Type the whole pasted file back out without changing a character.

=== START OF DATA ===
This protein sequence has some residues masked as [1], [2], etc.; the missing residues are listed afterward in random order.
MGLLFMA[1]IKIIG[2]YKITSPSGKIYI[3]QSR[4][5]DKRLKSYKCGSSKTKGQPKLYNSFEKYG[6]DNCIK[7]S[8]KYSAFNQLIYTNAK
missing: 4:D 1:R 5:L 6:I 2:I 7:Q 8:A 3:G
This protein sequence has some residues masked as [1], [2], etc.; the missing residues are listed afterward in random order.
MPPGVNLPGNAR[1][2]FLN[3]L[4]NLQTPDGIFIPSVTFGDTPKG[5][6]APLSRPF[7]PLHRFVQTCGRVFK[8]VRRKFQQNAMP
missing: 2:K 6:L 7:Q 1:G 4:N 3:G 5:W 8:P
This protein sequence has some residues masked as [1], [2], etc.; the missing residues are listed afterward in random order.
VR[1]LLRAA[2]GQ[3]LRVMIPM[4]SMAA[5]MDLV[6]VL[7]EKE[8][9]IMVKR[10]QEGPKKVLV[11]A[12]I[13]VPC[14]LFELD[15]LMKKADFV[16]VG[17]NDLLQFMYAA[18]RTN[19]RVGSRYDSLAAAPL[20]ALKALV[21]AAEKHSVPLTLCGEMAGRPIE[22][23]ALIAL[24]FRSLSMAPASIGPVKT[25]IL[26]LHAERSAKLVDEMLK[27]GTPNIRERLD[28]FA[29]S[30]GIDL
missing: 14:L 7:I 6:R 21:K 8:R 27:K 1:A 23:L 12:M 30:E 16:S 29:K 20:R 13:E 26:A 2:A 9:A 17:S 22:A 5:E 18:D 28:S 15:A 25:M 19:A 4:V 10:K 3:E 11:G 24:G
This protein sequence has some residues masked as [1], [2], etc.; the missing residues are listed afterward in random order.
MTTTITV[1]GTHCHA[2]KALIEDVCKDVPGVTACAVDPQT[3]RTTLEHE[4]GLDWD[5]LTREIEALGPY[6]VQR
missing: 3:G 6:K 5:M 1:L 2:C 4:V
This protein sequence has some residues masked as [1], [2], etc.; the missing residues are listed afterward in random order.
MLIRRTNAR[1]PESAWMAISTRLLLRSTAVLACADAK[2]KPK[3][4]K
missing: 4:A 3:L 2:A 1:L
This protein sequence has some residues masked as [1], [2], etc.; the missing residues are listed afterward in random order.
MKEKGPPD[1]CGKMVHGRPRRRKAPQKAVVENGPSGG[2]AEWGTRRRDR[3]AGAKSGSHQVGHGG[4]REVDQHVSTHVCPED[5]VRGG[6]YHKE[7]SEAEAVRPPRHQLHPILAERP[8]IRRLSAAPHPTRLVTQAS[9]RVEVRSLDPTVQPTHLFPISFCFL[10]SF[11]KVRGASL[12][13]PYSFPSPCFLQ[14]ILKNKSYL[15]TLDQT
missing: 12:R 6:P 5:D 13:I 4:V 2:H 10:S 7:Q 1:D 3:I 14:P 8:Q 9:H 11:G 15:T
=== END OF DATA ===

This protein sequence has some residues masked as [1], [2], etc.; the missing residues are listed afterward in random order.
MGLLFMA[1]IKIIG[2]YKITSPSGKIYI[3]QSR[4][5]DKRLKSYKCGSSKTKGQPKLYNSFEKYG[6]DNCIK[7]S[8]KYSAFNQLIYTNAK
missing: 4:D 1:R 5:L 6:I 2:I 7:Q 8:A 3:G
This protein sequence has some residues masked as [1], [2], etc.; the missing residues are listed afterward in random order.
MPPGVNLPGNAR[1][2]FLN[3]L[4]NLQTPDGIFIPSVTFGDTPKG[5][6]APLSRPF[7]PLHRFVQTCGRVFK[8]VRRKFQQNAMP
missing: 2:K 6:L 7:Q 1:G 4:N 3:G 5:W 8:P
This protein sequence has some residues masked as [1], [2], etc.; the missing residues are listed afterward in random order.
VR[1]LLRAA[2]GQ[3]LRVMIPM[4]SMAA[5]MDLV[6]VL[7]EKE[8][9]IMVKR[10]QEGPKKVLV[11]A[12]I[13]VPC[14]LFELD[15]LMKKADFV[16]VG[17]NDLLQFMYAA[18]RTN[19]RVGSRYDSLAAAPL[20]ALKALV[21]AAEKHSVPLTLCGEMAGRPIE[22][23]ALIAL[24]FRSLSMAPASIGPVKT[25]IL[26]LHAERSAKLVDEMLK[27]GTPNIRERLD[28]FA[29]S[30]GIDL
missing: 14:L 7:I 6:R 21:K 8:R 27:K 1:A 23:L 12:M 30:E 16:S 29:K 20:R 13:E 26:A 2:A 9:A 17:S 22:A 5:E 18:D 28:S 15:A 25:M 19:A 4:V 10:K 3:E 11:G 24:G
This protein sequence has some residues masked as [1], [2], etc.; the missing residues are listed afterward in random order.
MTTTITV[1]GTHCHA[2]KALIEDVCKDVPGVTACAVDPQT[3]RTTLEHE[4]GLDWD[5]LTREIEALGPY[6]VQR
missing: 3:G 6:K 5:M 1:L 2:C 4:V
This protein sequence has some residues masked as [1], [2], etc.; the missing residues are listed afterward in random order.
MLIRRTNAR[1]PESAWMAISTRLLLRSTAVLACADAK[2]KPK[3][4]K
missing: 4:A 3:L 2:A 1:L
This protein sequence has some residues masked as [1], [2], etc.; the missing residues are listed afterward in random order.
MKEKGPPD[1]CGKMVHGRPRRRKAPQKAVVENGPSGG[2]AEWGTRRRDR[3]AGAKSGSHQVGHGG[4]REVDQHVSTHVCPED[5]VRGG[6]YHKE[7]SEAEAVRPPRHQLHPILAERP[8]IRRLSAAPHPTRLVTQAS[9]RVEVRSLDPTVQPTHLFPISFCFL[10]SF[11]KVRGASL[12][13]PYSFPSPCFLQ[14]ILKNKSYL[15]TLDQT
missing: 12:R 6:P 5:D 13:I 4:V 2:H 10:S 7:Q 1:D 3:I 14:P 8:Q 9:H 11:G 15:T